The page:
Top US general: Potential for ‘significant international conflict’ is increasing

Chairman of the Joint Chiefs of Staff Gen. Mark Milley and Defense Secretary Lloyd Austin appeared before the House Armed Services Committee in their first congressional testimony since Russia’s invasion of Ukraine. The two Pentagon leaders said threats from both Russia and China remain significant, while defending the US approach to the war and the flow of weapons the US is sending to Ukraine.

Milley called Russia’s invasion of Ukraine “the biggest threat to the peace and security of Europe and perhaps the world” in his 42 years of service in the US military, but added that it was “encouraging” to see the world unite around Ukraine.

“The Russian invasion of Ukraine threatens to undermine not only European peace and stability, but also the global peace and stability that my parents and a generation of Americans fought so hard to defend,” Milley said.

“We now face two global powers: China and Russia, each with significant military capabilities, both intent on fundamentally changing the rules based on the current global order,” Milley added. “We are entering a world that is becoming more unstable and the potential for significant international conflict is increasing, not decreasing.”

Lawmakers from both parties focused the hearing on weapons being provided to Ukraine and asked if more could be done, as Ukraine has continued to request additional capabilities.

“One of the biggest questions we’re going to have in this committee is, ‘How can we do more?'” House Armed Forces Chairman Adam Smith, a Washington state Democrat, said in a statement. the top of the audience. “How can we make sure we’re doing absolutely everything we can to help them?”

Representative Mike Rogers of Alabama, the top Republican on the panel, said he would support the United States establishing permanent bases in eastern NATO countries like Poland and the Baltic states to deter Russia. Milley said he would support the establishment of permanent bases, but added that he thought US forces should rotate among themselves to create a deterrent without incurring the costs of moving family, establishing schools and other measures required when establishing a US base. permanently abroad.

“I think a lot of our European allies, especially those in the Baltic or Poland or Romania or elsewhere, are very, very willing to establish permanent bases,” Milley said. “They’ll build them, pay for them, etc., so we cycle them on a rotating basis. So you get the effect of permanent presence of forces, but actual individual soldiers, sailors, airmen or marines are not permanently stationed there during 2-3 years.”

Austin said that NATO was still discussing how it should strengthen its permanent presence in Eastern Europe. “If NATO feels it’s appropriate to change their presence, then we’ll certainly be a part of that,” Austin said.

Several Republicans asked Milley and Austin if the United States failed in its efforts to dissuade Russian President Vladimir Putin from attacking Ukraine. Milley responded that she did not think Putin could have been deterred unless US forces had deployed from Ukraine, a scenario she would have discouraged if he had proposed.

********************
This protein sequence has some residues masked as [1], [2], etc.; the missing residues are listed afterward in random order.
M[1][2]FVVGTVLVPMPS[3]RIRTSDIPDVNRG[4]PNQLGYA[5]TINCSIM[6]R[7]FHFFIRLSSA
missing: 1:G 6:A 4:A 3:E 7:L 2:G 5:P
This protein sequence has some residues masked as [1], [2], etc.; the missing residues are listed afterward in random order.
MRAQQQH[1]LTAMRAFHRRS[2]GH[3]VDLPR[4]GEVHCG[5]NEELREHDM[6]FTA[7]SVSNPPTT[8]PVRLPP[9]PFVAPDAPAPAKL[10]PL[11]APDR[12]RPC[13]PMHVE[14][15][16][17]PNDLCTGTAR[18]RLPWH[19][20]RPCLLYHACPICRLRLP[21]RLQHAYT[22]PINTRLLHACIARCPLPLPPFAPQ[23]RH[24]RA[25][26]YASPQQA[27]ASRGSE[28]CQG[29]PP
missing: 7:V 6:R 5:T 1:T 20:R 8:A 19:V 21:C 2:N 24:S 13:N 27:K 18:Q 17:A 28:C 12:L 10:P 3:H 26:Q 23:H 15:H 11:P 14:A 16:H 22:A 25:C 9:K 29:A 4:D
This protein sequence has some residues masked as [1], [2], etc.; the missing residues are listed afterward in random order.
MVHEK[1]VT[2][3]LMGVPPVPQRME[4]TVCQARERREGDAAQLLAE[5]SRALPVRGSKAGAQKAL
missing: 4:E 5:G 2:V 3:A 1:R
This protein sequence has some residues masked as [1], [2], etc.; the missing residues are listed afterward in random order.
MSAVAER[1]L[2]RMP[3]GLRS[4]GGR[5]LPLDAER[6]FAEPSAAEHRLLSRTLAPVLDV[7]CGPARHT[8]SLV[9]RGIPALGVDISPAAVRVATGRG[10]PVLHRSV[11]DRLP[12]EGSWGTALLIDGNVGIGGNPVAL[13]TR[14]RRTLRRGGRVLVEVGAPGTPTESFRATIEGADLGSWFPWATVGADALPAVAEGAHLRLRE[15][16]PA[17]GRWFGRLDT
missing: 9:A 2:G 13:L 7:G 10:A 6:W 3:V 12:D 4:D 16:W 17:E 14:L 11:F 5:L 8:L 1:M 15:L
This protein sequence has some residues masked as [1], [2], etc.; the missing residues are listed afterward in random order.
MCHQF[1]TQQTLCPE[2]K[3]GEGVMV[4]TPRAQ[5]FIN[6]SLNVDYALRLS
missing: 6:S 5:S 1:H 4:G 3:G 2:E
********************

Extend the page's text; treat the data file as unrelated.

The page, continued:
“Honestly, short of the commitment of US military forces in Ukraine proper, I’m not sure it would be a deterrent. This has been a long-term goal of his going back years,” Milley said. “I think that the idea of ​​dissuading Putin from invading Ukraine, dissuading him from the United States, would have required the commitment of the United States military forces, and I think that would have involved an armed conflict with Russia, which I certainly would not have advised. . ”

Milley noted that sanctions “have a very poor record of deterring aggression” but said they have succeeded in imposing significant costs on Russia for its aggression.

“The point of the sanctions is to impose significant costs if he were to invade, those significant costs, the sanctions in combination with the export controls, are breaking the back of the Russian economy right now,” he said.

Austin later added that if the United States “put forces in Ukraine to fight Putin, this would be a different story.”

“But we made a decision that we were not going to do that and we made a decision for the right reasons, and I support those decisions,” Austin said, adding that he did not want to speculate on what Chinese leaders might extrapolate from what is happening. happened in Ukraine in relation to Taiwan.

Milley defended the US Army’s policy requiring troops to receive Covid-19 vaccinations in response to several inquiries from Republicans who questioned whether service members should be discharged for refusing to be vaccinated when the number of Army recruits had decreased.

Milley noted that service members are required to receive numerous vaccinations as part of joining the military, such as an anthrax shot, and said the Covid-19 vaccine helped prepare the force.

In a heated moment, Austin sparred with Rep. Matt Gaetz after the Florida Republican accused the Pentagon of being too focused on “waking up” and not on defense.

Austin charged that Gaetz appeared to be “embarrassed for his country” by questioning the capabilities of the US military, and the two men yelled at each other at various points.

Gaetz charged that the Pentagon was “wrong” in predicting that Russia would invade Ukraine within days and that the Taliban would not take control of Afghanistan last year. “You completely blew those calls and maybe we’d be better at them if the National Defense University really worked a little more on strategy and a little less on wake up,” Gaetz said.

“Has it occurred to you that Russia has not invaded Ukraine because of what we have done and because of what our allies have done?” Austin asked. “Have you ever thought about that?”

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